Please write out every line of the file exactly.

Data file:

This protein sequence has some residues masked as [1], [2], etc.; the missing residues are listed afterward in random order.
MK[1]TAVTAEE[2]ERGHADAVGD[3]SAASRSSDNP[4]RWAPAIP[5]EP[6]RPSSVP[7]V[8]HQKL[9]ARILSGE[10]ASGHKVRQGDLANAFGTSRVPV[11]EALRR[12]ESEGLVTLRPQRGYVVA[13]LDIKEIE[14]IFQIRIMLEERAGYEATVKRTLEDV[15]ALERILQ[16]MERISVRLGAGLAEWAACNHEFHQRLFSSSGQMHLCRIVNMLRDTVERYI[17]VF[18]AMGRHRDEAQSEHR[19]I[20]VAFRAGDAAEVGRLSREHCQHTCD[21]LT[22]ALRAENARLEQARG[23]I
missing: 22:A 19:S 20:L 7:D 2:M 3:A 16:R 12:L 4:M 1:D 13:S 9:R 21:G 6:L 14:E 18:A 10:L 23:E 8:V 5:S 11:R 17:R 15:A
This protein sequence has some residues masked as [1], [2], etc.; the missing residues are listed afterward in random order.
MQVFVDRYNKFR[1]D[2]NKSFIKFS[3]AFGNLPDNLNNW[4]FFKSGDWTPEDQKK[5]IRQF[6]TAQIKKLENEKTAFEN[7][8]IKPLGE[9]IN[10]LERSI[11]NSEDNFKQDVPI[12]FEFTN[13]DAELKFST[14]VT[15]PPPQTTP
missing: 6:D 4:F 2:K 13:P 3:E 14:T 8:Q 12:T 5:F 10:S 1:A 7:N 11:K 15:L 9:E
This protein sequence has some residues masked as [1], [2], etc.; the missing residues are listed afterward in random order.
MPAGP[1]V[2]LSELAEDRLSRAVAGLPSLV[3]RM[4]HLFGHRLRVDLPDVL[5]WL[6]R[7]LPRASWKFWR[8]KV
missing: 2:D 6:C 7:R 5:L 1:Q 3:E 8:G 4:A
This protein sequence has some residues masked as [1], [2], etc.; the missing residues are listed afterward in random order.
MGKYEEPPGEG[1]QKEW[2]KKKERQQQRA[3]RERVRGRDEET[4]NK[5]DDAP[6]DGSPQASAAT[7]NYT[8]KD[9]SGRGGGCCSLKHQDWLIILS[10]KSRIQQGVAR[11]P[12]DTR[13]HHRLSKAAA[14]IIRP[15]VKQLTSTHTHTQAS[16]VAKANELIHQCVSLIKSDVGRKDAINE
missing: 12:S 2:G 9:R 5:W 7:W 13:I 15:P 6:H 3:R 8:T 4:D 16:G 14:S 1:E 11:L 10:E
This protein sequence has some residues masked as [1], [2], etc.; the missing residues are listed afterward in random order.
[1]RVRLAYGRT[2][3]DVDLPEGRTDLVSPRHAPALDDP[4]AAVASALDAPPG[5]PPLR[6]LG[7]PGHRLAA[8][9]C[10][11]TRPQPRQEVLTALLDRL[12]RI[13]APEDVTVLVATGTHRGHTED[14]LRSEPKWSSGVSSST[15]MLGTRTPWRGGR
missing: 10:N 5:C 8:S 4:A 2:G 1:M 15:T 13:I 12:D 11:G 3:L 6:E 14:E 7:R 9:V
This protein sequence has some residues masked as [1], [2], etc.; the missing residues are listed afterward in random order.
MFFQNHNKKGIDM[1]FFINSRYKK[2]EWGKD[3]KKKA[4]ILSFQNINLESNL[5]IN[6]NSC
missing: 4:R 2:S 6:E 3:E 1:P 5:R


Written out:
This protein sequence has some residues masked as [1], [2], etc.; the missing residues are listed afterward in random order.
MK[1]TAVTAEE[2]ERGHADAVGD[3]SAASRSSDNP[4]RWAPAIP[5]EP[6]RPSSVP[7]V[8]HQKL[9]ARILSGE[10]ASGHKVRQGDLANAFGTSRVPV[11]EALRR[12]ESEGLVTLRPQRGYVVA[13]LDIKEIE[14]IFQIRIMLEERAGYEATVKRTLEDV[15]ALERILQ[16]MERISVRLGAGLAEWAACNHEFHQRLFSSSGQMHLCRIVNMLRDTVERYI[17]VF[18]AMGRHRDEAQSEHR[19]I[20]VAFRAGDAAEVGRLSREHCQHTCD[21]LT[22]ALRAENARLEQARG[23]I
missing: 22:A 19:S 20:L 7:D 2:M 3:A 16:R 12:L 4:M 1:D 13:S 9:R 21:G 6:L 14:E 18:A 10:L 23:E 8:V 5:S 11:R 17:R 15:A
This protein sequence has some residues masked as [1], [2], etc.; the missing residues are listed afterward in random order.
MQVFVDRYNKFR[1]D[2]NKSFIKFS[3]AFGNLPDNLNNW[4]FFKSGDWTPEDQKK[5]IRQF[6]TAQIKKLENEKTAFEN[7][8]IKPLGE[9]IN[10]LERSI[11]NSEDNFKQDVPI[12]FEFTN[13]DAELKFST[14]VT[15]PPPQTTP
missing: 6:D 4:F 2:K 13:P 3:E 14:T 8:Q 12:T 5:F 10:S 1:A 7:N 11:K 15:L 9:E
This protein sequence has some residues masked as [1], [2], etc.; the missing residues are listed afterward in random order.
MPAGP[1]V[2]LSELAEDRLSRAVAGLPSLV[3]RM[4]HLFGHRLRVDLPDVL[5]WL[6]R[7]LPRASWKFWR[8]KV
missing: 2:D 6:C 7:R 5:L 1:Q 3:E 8:G 4:A
This protein sequence has some residues masked as [1], [2], etc.; the missing residues are listed afterward in random order.
MGKYEEPPGEG[1]QKEW[2]KKKERQQQRA[3]RERVRGRDEET[4]NK[5]DDAP[6]DGSPQASAAT[7]NYT[8]KD[9]SGRGGGCCSLKHQDWLIILS[10]KSRIQQGVAR[11]P[12]DTR[13]HHRLSKAAA[14]IIRP[15]VKQLTSTHTHTQAS[16]VAKANELIHQCVSLIKSDVGRKDAINE
missing: 12:S 2:G 9:R 5:W 7:W 13:I 15:P 6:H 3:R 8:T 4:D 16:G 14:S 1:E 11:L 10:E
This protein sequence has some residues masked as [1], [2], etc.; the missing residues are listed afterward in random order.
[1]RVRLAYGRT[2][3]DVDLPEGRTDLVSPRHAPALDDP[4]AAVASALDAPPG[5]PPLR[6]LG[7]PGHRLAA[8][9]C[10][11]TRPQPRQEVLTALLDRL[12]RI[13]APEDVTVLVATGTHRGHTED[14]LRSEPKWSSGVSSST[15]MLGTRTPWRGGR
missing: 10:N 5:C 8:S 4:A 2:G 1:M 15:T 13:I 12:D 11:G 3:L 6:E 14:E 7:R 9:V
This protein sequence has some residues masked as [1], [2], etc.; the missing residues are listed afterward in random order.
MFFQNHNKKGIDM[1]FFINSRYKK[2]EWGKD[3]KKKA[4]ILSFQNINLESNL[5]IN[6]NSC
missing: 4:R 2:S 6:E 3:E 1:P 5:R